Location: Ventana Ballroom, Memorial Union, 301 E Orange St, Tempe, AZ 85281
Join award winning journalist and author Omar El Akkad for his talk, The Story of the American War, on Thursday, April 18, 2019 at the ASU Memorial Union in the Ventana Ballroom (301 E Orange St, Tempe, AZ 85281) at 6:00 p.m. A Q&A and book signing will follow the talk.
In this talk, El Akkad talks about how he came to write his debut novel – the events that inspired it, the references buried throughout the text and the places he visited to research the book. This lecture covers the writing and editing process, the story of how the book came to be published, and the wildly different reactions it has prompted inside and outside the United States.
While encouraged, RSVPs are purely for the purposes of monitoring attendance, gauging interest, and communicating information about parking, directions, and other aspects of the event. You do not have to register or RSVP to attend this event. This event is open to the public and free.
Presented by the Imagination and Climate Futures Initiative at Arizona State University, a partnership between the Center for Science and the Imagination and the Virginia G. Piper Center for Creative Writing.
About the Author
Omar El Akkad was born in Cairo, Egypt and grew up in Doha, Qatar before moving to Canada with his family. An award-winning journalist and author, El Akkad has traveled around the world to cover many of the most important news stories of the last decade. His reporting includes dispatches from the NATO-led war in Afghanistan, the military trials in Guantanamo Bay, the Arab Spring revolution in Egypt, and the Black Lives Matter movement in Ferguson, Missouri. El Akkad is a recipient of Canada’s National Newspaper Award for investigative reporting and the Goff Penny Memorial Prize for Young Canadian Journalists, as well as three National Magazine Award honorable mentions. His critically acclaimed debut American War, published in 2017, is a post-apocalyptic novel set during the second American Civil War in the year 2074. He lives in Portland, Oregon.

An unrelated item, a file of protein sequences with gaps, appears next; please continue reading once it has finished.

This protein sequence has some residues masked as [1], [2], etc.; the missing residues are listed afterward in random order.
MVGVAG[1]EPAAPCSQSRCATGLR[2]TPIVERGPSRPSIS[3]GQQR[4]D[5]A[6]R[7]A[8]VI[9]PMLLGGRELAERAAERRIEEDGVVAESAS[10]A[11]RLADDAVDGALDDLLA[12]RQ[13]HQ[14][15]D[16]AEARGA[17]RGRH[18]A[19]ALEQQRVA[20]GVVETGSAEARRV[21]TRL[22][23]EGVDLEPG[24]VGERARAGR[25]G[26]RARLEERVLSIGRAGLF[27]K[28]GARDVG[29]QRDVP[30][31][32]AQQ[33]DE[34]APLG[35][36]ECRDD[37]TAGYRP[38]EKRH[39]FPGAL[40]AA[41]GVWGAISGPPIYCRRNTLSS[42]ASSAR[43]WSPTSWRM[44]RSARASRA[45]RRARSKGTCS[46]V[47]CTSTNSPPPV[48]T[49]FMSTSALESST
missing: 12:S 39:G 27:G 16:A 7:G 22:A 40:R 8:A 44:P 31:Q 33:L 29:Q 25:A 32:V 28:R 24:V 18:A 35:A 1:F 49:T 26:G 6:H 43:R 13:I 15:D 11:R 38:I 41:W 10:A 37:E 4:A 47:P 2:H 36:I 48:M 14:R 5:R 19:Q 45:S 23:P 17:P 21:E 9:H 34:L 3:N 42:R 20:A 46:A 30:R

About the Book
An audacious and powerful debut novel: a second American Civil War, a devastating plague, and one family caught deep in the middle—a story that asks what might happen if America were to turn its most devastating policies and deadly weapons upon itself.
Sarat Chestnut, born in Louisiana, is only six when the Second American Civil War breaks out in 2074. But even she knows that oil is outlawed, that Louisiana is half underwater, and that unmanned drones fill the sky. When her father is killed and her family is forced into Camp Patience for displaced persons, she begins to grow up shaped by her particular time and place. But not everyone at Camp Patience is who they claim to be. Eventually Sarat is befriended by a mysterious functionary, under whose influence she is turned into a deadly instrument of war. The decisions that she makes will have tremendous consequences not just for Sarat but for her family and her country, rippling through generations of strangers and kin alike. (Penguin Random House)
Let me clarify something first. My definition of revision:
1. The act of completely revamping a previous version of a story.
2. When God looks down after creating the earth for six days and says, “Nope. Not so much.” And so He erases days two through six and starts again at day one. The general concept of creation wasn’t bad; it was everything that came after that was wrong.
Please understand that when I say revision, I don’t mean small edits. I mean that I trashed my previous story and started with a blank slate. That’s a revision in my world.
So, how many revisions are too many? I have asked myself this question countless times over the last six years. Six years. That number sounds frightening when I stop and realize that I’ve been working on the same story for over half a decade. Okay, so it’s not really the same story. In fact, in many respects it’s completely unrecognizable. But in my heart, it’s the same story.
Here’s how my novel began. It was my final semester of college, and I was on the top of my writing game. I wrote a short story as an assignment for my Advanced Fiction Writing course, and BAM, there it was—my future novel. Set in our world and a fantasy world, it was light-hearted, fun, meant for children, and I loved it. My classmates loved it too. And I thought, “I have the idea; that was the hard part, now to finish it. No problem!”
Two years later, college was long behind me and I hadn’t touched my story since graduation. I had thought about writing. I even broke it out now and then, but never with serious intent. So it sat, dormant but ready to be completed.
Then came NaNoWriMo 2010, and I decided to seriously attempt it. But my story couldn’t stay the same because I wasn’t the same. Suddenly within one month, it transformed from a child’s tale into a young adult novel. It was no longer light-hearted, but dark and complicated. And it was the beginning of a long journey of which I’m still caught in the middle.
Since NaNo 2010, I have revised my story over five times—until settling on an adult urban fantasy novel that’s still in the works. In some cases, my drafts have reached over 100,000 words. But inevitably, with every iteration, I reach a point where I scratch the entire thing. Whether I’m halfway through, a quarter of the way through, or even 75 percent completed, I always get to a chapter, a scene, or a character revelation where I get stuck.